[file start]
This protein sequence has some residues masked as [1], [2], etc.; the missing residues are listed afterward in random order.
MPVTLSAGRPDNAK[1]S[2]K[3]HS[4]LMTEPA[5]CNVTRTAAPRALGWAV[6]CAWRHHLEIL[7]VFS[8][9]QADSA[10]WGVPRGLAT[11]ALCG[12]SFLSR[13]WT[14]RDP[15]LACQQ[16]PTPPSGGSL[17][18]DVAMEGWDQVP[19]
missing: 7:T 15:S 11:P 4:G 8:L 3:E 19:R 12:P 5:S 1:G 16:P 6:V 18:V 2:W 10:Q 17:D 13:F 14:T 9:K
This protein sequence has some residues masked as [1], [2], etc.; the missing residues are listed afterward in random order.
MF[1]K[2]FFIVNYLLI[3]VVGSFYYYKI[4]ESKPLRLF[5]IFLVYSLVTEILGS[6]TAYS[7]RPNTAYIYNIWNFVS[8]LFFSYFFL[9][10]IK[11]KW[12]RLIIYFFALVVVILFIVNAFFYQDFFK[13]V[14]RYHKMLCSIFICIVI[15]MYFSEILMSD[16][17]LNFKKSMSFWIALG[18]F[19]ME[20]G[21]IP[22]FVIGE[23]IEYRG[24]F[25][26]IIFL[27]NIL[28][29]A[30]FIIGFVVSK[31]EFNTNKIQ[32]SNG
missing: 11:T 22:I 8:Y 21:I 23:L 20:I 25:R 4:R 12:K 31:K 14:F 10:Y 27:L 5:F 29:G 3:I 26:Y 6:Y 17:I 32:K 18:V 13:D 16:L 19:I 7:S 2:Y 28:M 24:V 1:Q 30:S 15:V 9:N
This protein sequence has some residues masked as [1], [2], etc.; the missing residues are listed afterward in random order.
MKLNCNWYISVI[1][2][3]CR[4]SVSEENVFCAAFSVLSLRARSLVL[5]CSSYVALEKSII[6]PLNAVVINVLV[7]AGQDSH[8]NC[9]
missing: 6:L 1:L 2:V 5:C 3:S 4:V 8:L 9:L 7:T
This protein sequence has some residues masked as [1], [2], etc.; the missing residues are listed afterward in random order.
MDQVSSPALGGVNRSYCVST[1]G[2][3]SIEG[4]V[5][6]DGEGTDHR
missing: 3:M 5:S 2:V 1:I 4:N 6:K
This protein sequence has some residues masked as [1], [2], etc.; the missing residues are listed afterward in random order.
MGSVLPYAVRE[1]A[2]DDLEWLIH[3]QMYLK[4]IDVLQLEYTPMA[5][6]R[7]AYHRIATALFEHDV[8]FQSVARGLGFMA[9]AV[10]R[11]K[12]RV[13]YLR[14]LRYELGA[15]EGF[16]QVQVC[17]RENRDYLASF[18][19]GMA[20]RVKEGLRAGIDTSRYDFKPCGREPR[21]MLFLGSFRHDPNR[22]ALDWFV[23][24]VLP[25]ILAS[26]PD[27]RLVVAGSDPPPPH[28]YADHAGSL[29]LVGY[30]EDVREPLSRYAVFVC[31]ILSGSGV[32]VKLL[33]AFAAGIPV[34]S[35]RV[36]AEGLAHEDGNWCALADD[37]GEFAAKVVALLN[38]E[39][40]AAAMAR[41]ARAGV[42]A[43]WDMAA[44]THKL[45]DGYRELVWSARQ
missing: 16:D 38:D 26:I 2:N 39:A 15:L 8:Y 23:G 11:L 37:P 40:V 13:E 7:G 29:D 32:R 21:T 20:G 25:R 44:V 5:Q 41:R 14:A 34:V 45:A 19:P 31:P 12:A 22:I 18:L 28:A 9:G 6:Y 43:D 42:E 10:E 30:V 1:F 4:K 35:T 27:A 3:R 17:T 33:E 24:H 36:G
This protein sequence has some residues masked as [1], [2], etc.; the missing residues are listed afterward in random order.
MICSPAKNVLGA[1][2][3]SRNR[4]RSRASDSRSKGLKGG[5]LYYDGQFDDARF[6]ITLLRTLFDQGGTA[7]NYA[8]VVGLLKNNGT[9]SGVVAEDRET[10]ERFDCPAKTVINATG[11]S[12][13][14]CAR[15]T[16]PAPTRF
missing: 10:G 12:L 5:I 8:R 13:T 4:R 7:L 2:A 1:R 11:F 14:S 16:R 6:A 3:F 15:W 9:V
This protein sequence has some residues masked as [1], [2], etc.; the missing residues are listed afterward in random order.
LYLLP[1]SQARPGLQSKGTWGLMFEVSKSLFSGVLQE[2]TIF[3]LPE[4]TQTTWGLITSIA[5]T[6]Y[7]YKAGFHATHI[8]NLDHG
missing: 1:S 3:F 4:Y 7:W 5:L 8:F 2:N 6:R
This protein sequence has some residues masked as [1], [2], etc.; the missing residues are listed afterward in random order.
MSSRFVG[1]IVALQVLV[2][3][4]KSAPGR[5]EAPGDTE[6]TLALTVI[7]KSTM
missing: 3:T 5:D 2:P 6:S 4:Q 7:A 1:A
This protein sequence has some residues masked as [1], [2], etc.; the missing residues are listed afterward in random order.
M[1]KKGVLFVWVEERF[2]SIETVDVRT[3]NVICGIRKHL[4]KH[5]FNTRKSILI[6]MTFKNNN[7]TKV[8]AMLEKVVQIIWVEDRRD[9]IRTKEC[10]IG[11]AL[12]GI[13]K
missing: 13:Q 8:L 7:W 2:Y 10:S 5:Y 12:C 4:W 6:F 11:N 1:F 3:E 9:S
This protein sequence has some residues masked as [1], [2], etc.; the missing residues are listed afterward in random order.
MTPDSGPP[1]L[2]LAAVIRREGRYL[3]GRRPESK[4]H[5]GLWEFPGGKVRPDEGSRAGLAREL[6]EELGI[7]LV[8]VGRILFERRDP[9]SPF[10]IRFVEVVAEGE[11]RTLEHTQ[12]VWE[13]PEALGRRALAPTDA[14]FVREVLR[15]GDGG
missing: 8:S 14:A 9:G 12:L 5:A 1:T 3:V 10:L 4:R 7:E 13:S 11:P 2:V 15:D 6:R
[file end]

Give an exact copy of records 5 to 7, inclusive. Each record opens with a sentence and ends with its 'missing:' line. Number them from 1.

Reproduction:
This protein sequence has some residues masked as [1], [2], etc.; the missing residues are listed afterward in random order.
MGSVLPYAVRE[1]A[2]DDLEWLIH[3]QMYLK[4]IDVLQLEYTPMA[5][6]R[7]AYHRIATALFEHDV[8]FQSVARGLGFMA[9]AV[10]R[11]K[12]RV[13]YLR[14]LRYELGA[15]EGF[16]QVQVC[17]RENRDYLASF[18][19]GMA[20]RVKEGLRAGIDTSRYDFKPCGREPR[21]MLFLGSFRHDPNR[22]ALDWFV[23][24]VLP[25]ILAS[26]PD[27]RLVVAGSDPPPPH[28]YADHAGSL[29]LVGY[30]EDVREPLSRYAVFVC[31]ILSGSGV[32]VKLL[33]AFAAGIPV[34]S[35]RV[36]AEGLAHEDGNWCALADD[37]GEFAAKVVALLN[38]E[39][40]AAAMAR[41]ARAGV[42]A[43]WDMAA[44]THKL[45]DGYRELVWSARQ
missing: 16:D 38:D 26:I 2:N 39:A 15:L 8:Y 23:G 11:L 37:P 40:V 13:E 7:G 29:D 32:R 21:T 20:G 25:R 44:V 5:Q 41:R 14:A 34:V 45:A 19:P 31:P 12:A 22:I 18:L 28:A 9:G 6:Y 43:D 42:E 10:E 30:V 1:F 4:K 35:T 27:A 3:R 17:T 33:E 24:H 36:G
This protein sequence has some residues masked as [1], [2], etc.; the missing residues are listed afterward in random order.
MICSPAKNVLGA[1][2][3]SRNR[4]RSRASDSRSKGLKGG[5]LYYDGQFDDARF[6]ITLLRTLFDQGGTA[7]NYA[8]VVGLLKNNGT[9]SGVVAEDRET[10]ERFDCPAKTVINATG[11]S[12][13][14]CAR[15]T[16]PAPTRF
missing: 10:G 12:L 5:I 8:R 13:T 4:R 7:L 2:A 1:R 11:F 14:S 16:R 6:A 3:F 15:W 9:V
This protein sequence has some residues masked as [1], [2], etc.; the missing residues are listed afterward in random order.
LYLLP[1]SQARPGLQSKGTWGLMFEVSKSLFSGVLQE[2]TIF[3]LPE[4]TQTTWGLITSIA[5]T[6]Y[7]YKAGFHATHI[8]NLDHG
missing: 1:S 3:F 4:Y 7:W 5:L 8:F 2:N 6:R